"What we need are changes in the rules that bring about transparency and competition that would be here for years to come," he said.
The dispute between stores and banks dates back to 2005. That's when large retailers, including Kroger,
began filing price-fixing lawsuits against Visa, MasterCard and other banks.
The retailers claimed the credit card issuers worked together to fix the fees that stores pay to accept credit and debit cards. The fees, which vary depending on the type of store and the type of card issues, average about 2% of the price of a purchase.
Visa and MasterCard make money on the fees that stores pay for each customer that uses credit or debit cards for their purchases. The fees are set by card processing networks but collected by, and split with, the banks that issue the cards.
The card companies long have defended the fees they charge stores. They say stores benefit from being able to accept credit and debit cards from customers, who often spend more when they're using plastic instead of cash or checks.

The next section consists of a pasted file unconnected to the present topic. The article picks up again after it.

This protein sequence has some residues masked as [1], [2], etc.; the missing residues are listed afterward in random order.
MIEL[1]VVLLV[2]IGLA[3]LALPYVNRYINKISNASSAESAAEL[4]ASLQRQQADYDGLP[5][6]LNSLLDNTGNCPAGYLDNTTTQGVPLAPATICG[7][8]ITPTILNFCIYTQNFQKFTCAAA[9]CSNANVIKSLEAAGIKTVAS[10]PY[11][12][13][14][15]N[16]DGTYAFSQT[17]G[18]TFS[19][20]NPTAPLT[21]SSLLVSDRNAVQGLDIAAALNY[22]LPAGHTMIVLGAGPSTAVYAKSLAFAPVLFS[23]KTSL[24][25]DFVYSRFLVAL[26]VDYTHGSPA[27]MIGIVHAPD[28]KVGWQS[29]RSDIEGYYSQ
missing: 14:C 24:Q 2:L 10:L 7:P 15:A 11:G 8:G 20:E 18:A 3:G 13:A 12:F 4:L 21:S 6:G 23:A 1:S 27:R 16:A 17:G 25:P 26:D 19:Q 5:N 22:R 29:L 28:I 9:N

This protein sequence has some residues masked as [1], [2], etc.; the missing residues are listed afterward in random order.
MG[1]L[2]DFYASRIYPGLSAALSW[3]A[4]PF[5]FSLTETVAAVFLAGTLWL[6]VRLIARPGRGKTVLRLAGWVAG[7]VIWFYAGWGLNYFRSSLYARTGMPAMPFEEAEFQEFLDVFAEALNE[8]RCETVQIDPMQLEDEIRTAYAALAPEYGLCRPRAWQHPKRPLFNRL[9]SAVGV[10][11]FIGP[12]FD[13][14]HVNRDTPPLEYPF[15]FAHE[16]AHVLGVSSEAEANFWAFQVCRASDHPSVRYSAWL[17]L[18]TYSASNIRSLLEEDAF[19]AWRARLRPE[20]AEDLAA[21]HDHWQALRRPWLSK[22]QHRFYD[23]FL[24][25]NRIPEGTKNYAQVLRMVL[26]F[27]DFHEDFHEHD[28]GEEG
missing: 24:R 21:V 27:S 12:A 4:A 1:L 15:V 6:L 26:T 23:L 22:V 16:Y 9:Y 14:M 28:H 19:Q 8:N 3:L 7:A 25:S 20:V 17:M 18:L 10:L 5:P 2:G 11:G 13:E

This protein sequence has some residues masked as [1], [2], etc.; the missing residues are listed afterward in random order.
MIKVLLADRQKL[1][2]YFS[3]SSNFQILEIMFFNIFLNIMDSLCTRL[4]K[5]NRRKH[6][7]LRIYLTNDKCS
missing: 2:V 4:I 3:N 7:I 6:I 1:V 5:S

Retailers fought to charge customers who use plastic for their purchases extra. They've argued that the ability to charge customers who use plastic more for their purchases would reduce their costs for accepting the cards.
But up until now, Visa and MasterCard have banned stores from charging customers who use credit cards more. Merchants, however, have been allowed to offer customers discounts if they pay with cash. Some gas stations do this, for example.
As part of the settlement, credit card companies have agreed to reduce swipe fees for eight months. The temporary reprieve on fees is valued at $1.2 billion. The settlement does not apply to debit cards, which have grown in popularity for small-value transactions.